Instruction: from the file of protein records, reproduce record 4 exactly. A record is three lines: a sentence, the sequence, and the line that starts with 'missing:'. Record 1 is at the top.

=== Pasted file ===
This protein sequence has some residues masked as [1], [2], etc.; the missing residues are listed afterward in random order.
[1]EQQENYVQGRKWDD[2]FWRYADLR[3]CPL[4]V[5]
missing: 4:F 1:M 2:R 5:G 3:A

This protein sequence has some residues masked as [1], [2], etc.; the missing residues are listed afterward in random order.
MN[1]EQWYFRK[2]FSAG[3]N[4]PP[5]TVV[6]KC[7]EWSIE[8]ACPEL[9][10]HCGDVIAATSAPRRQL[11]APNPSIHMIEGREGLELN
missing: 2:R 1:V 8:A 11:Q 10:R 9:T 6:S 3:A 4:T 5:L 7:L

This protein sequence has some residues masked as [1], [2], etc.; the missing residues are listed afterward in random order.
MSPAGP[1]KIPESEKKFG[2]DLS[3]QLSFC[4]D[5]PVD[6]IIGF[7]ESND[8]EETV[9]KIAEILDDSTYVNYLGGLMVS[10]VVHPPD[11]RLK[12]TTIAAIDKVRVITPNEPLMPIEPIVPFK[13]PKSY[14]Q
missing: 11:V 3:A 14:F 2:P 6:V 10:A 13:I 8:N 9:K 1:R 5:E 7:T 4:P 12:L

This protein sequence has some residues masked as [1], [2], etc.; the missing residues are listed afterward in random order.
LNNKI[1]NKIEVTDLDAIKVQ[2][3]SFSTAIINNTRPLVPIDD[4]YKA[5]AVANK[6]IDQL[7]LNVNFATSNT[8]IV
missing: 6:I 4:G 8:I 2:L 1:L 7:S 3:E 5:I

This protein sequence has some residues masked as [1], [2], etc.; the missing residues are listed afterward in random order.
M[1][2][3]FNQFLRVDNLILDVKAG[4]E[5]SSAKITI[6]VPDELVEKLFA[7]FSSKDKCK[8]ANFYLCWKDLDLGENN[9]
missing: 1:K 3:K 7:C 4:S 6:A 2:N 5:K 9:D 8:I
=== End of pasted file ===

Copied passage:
This protein sequence has some residues masked as [1], [2], etc.; the missing residues are listed afterward in random order.
LNNKI[1]NKIEVTDLDAIKVQ[2][3]SFSTAIINNTRPLVPIDD[4]YKA[5]AVANK[6]IDQL[7]LNVNFATSNT[8]IV
missing: 6:I 4:G 8:I 2:L 1:L 7:S 3:E 5:I